Since the Conservatives were re-elected in May of this year, a program of billions of pounds worth of cuts to various aspects of British society has been put in place, the most contentious of these being to the welfare state. While these will diminish the quality of life of Britain’s most vulnerable, the cuts to other areas will have a significant impact as well. As less and less funding is poured into arts projects, and accessibility to cultural events is diminished, an essential aspect of people’s lives is being taken away. The effect of the budget cuts on the world of culture will have an undeniably negative impact on Britain’s public.
From a young age, the Conservative government will affect people’s engagement with the arts. The EBac certificate, put forward by Michael Gove during his time as Education Secretary, will be sat for the first time in 2017, replacing GCSEs. Under the EBac, subjects such as music, dance and drama are seen as less important, yet are among the most successful and popular creative arts. With children being discouraged from these subjects in favour of those preferred by the Tory government, from a young age the appeal of a future in the world of arts and culture is diminished.
There are also less obvious effects of the budget on arts education. With less money going into the welfare system, and a reduction in the support available for university students, this could greatly affect people’s higher education decisions. The debate about the £9000 tuition fee for university is one that has been discussed greatly since its introduction and the fee is obviously still a large barrier to people’s access to higher education. With students leaving university with an average debt of £44,035, and an increasingly insecure job market awaiting them on graduation day, young people are being forced to consider their education choices with a more critical eye. With such financial uncertainty, the safest option for many is to choose degree paths with traditionally stable job options after graduation, leaving arts degrees as a more dangerous choice. Students can no longer rely on a university degree to guarantee a job, and with the welfare system on such rocky ground, the decision between passion and stability is starting to lean more towards the side of stability. A career in the arts is simply not seen as a safe choice, steering people away from a world of culture.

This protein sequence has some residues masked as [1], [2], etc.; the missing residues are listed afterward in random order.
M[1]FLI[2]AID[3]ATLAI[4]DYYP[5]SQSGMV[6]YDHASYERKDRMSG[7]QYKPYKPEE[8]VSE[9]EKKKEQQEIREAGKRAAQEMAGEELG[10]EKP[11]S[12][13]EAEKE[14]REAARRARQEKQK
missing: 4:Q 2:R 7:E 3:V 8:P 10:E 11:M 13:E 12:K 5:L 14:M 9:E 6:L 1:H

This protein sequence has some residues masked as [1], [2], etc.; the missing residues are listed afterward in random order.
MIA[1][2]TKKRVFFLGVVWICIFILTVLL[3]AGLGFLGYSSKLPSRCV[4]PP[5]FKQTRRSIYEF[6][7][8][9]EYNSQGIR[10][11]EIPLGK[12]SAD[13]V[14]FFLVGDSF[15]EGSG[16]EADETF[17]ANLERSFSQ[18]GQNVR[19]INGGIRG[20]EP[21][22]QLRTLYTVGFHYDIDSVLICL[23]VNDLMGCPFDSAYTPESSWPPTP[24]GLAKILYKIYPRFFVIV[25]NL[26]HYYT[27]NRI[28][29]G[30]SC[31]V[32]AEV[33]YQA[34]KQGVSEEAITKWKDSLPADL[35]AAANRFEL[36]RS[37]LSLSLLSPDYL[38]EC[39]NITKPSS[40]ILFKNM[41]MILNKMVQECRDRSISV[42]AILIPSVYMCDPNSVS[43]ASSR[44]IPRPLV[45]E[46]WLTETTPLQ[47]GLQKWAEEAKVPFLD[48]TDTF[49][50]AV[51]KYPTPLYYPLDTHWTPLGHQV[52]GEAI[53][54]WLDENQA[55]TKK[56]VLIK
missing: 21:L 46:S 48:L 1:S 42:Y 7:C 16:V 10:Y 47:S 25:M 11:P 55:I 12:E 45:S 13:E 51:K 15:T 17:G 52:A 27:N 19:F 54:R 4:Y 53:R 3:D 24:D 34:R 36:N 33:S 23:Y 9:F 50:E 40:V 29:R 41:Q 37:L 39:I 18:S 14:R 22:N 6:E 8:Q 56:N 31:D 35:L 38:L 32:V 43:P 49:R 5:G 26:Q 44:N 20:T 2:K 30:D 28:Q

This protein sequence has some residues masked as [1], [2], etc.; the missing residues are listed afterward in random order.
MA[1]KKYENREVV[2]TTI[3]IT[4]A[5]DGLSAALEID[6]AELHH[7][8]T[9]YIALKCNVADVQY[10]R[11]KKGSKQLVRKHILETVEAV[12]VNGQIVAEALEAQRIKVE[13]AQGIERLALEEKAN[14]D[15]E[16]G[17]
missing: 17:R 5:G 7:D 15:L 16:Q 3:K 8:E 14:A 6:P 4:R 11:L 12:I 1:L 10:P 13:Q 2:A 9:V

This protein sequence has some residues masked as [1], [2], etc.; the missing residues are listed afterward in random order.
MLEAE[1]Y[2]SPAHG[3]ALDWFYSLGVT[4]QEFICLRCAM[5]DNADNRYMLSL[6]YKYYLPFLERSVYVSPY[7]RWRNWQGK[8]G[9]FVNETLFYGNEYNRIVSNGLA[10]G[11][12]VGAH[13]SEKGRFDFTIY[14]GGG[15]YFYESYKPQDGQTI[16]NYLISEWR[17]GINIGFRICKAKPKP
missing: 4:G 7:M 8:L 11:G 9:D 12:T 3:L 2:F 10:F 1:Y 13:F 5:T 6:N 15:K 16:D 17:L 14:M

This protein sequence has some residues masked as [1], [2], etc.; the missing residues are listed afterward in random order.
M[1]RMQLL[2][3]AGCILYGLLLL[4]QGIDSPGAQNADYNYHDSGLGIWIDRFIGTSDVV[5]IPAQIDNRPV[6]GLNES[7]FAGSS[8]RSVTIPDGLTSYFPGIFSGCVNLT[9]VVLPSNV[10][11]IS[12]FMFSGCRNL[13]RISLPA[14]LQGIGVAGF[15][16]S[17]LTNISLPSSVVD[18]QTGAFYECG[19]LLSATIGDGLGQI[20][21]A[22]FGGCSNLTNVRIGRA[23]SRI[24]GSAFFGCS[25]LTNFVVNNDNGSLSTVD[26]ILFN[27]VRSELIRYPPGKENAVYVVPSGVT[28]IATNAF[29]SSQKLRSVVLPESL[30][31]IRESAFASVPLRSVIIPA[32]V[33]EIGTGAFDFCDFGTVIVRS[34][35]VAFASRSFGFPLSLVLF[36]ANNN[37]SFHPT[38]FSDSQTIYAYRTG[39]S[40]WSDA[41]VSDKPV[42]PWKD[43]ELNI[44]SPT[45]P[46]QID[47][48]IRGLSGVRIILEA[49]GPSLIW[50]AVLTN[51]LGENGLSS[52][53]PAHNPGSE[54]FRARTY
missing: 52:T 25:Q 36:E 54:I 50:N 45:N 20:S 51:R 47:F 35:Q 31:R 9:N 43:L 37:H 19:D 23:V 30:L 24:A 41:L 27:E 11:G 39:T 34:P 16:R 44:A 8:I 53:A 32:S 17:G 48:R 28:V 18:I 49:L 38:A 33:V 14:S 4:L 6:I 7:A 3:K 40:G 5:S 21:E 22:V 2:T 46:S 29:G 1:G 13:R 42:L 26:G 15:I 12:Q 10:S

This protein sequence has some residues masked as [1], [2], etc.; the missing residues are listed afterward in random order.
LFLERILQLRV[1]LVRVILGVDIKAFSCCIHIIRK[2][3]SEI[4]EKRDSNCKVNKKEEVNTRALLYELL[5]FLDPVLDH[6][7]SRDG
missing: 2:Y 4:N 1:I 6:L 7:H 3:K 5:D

It is not just those who pursue the arts in their education who will be affected by the Conservative budget. With less money being put into cultural events and council funded arts ventures, there is a marked lack of opportunity for those on a lower budget to enjoy the arts. With libraries closing on a regular basis, and prices rapidly increasing for museums and other cultural venues, culture is becoming less accessible.
The budget is something that is ultimately a way of further dividing people. This is of course true for all sectors of society. If you have the money to pay for university without student loans, then there is no question of following a degree path that you’re passionate about. If you have the money to attend theatre productions in London every weekend, then there’s no question of enjoying culture in your free time. If you have the freedom to not work on weekends and spend them enjoying cultural events, then you have no qualms.
However, for those who need student loans, who can’t afford entry to cultural events, and who need to work every hour they can to keep them above the poverty line, then the budget presents real issues. Some people simply no longer have the time or money to put into enjoying culture, as they must focus on combatting other aspects of the cuts. It’s a cyclical problem. The cuts that impact people at the deepest level – those to the welfare state – inhibit people from enjoying culture.
There is a sense that an arts career is something that should be done for love, not for financial gain. But why is that? Careers in the arts are just as demanding as others, and provide enjoyment for many people. Therefore, those who work hard in the cultural arena should expect to be adequately rewarded for it. Yes, a career in the arts often comes from a deeply ingrained passion, however many careers in the sciences equally come from love of that subject. Yet we would never consider doctors working for nothing as it is their passion.
While the arts may not be life saving, they are a substantial part of people’s enjoyment of life, and an essential in creating a diverse, interesting and engaging society. The arts shouldn’t be seen as an elitist establishment, yet as cuts to the budget continue to be made, a barrier is being put up around them. Yet again the Conservatives have found a way to increase the quality of life of the people that matter most to them, while ignoring the needs of those with whom they cannot empathise.